The park at the south end of this location is called Myrtle Edwards Park, which is also intermixed with features that are actually part of the Olympic Sculpture Park. North of this park, the park is joined by Elliot Bay Park, (owned by the Port of Seattle) creating a continuous linear park between Alaskan Way north all the way to the Magnolia Bridge and Garfield Street.
Myrtle Edwards Park (which is owned by the City of Seattle Parks Department) is has picnic tables, benches, and paved walkways (one for bicyclists and one for pedestrians). There are also artistic features, including items that are part of the Seattle Art Museum's Olympic Sculpture Park, which also joins this chain of parks at the south end. For example, the bicycle pathway and grass strip are part of Myrtle Edwards Park, while the preserved sand bank and beach and bay are part of the Olympic Sculpture Park and owned by the Seattle Art Museum.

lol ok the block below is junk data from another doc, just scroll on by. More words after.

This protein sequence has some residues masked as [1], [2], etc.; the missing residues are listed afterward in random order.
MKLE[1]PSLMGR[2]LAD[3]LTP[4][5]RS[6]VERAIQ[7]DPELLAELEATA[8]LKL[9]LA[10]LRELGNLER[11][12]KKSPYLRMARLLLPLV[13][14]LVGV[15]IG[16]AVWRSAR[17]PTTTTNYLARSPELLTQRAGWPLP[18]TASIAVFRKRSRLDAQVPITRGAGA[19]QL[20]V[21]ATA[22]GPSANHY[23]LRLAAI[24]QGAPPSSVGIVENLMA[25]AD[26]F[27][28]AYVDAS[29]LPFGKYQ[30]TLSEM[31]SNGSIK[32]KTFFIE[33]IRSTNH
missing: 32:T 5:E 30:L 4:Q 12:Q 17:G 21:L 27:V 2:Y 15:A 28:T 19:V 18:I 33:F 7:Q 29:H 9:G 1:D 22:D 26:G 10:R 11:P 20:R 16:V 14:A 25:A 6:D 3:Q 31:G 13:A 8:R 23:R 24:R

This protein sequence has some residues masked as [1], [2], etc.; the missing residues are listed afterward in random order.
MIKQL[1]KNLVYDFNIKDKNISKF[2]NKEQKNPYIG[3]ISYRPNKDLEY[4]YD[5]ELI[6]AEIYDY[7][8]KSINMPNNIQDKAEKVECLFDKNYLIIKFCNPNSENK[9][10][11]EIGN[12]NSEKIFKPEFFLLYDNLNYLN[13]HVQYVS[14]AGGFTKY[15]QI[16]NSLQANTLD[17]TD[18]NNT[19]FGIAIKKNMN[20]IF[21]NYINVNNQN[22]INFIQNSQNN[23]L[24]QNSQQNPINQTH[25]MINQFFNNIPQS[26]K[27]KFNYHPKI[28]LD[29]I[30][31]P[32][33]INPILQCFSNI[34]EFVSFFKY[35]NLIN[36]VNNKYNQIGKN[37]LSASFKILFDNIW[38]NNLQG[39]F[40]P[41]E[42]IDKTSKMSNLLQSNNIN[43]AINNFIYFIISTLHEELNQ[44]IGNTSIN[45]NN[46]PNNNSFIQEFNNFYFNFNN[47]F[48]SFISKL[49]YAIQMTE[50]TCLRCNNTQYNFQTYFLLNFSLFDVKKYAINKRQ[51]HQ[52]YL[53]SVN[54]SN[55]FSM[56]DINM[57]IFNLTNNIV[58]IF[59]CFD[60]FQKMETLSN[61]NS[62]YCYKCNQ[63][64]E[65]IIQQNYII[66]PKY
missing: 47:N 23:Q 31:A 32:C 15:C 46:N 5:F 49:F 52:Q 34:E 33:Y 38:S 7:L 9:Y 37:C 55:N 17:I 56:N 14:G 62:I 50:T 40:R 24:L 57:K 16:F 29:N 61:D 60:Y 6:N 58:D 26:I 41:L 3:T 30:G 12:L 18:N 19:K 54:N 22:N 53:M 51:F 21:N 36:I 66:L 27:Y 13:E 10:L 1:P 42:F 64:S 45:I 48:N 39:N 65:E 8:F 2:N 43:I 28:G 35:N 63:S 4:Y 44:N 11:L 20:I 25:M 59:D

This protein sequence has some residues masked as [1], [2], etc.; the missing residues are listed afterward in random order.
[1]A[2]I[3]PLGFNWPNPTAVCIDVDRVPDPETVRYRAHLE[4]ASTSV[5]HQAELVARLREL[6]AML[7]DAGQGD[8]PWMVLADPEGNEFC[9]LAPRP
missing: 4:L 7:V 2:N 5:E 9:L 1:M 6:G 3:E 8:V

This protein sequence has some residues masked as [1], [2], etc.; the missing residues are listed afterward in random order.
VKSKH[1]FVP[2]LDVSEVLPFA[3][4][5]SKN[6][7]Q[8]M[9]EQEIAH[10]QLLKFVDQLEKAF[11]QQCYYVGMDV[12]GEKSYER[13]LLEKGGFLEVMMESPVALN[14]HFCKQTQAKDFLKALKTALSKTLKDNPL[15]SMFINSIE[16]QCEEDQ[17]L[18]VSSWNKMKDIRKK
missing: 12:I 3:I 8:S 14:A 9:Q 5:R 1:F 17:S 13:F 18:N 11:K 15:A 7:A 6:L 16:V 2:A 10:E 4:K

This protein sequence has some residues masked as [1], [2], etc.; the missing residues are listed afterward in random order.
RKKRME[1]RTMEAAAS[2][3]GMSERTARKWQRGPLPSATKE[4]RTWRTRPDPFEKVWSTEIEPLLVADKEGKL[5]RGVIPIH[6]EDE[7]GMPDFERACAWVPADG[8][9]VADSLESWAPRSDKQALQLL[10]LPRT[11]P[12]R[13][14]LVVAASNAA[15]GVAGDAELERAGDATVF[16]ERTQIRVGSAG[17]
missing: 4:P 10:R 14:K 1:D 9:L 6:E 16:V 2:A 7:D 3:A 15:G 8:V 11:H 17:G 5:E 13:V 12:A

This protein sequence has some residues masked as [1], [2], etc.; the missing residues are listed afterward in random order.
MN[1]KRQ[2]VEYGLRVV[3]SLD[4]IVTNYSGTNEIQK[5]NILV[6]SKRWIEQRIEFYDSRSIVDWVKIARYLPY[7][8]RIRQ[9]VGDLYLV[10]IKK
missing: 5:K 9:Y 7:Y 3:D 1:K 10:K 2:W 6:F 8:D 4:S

Further north, a large stone sculpture is located in the park, but predates the Olympic Sculpture Park by several decades.
The official address is listed below, but the only way to directly access this park is either through the Olympic Sculpture Park or by entering the park from the south (Alaskan Way and Broad Street) or the north (from the Magnolia Bridge and Garfield Street), or one of two pedestrian bridges: the Amgen Helix Bridge or a currently unnamed bridge near 3rd & Thomas.
More photos and information are located in the Olympic Sculpture Park or Elliot Bay Park sections that I have written. Additional photos may also be found in may Elliott Bay Park and Myrtle Edwards Park photos from May of 2009.
By far the most iconic view of Seattle is that famous post-card like view with the Space Needle with downtown Seattle behind it, and towering behind that Mount Rainier. There are only a very few locations in the Seattle area with such a view, and by far the most famous of those is Kerry Park, at the south end of Queen Anne, or just north of the Space Needle / Seattle Center.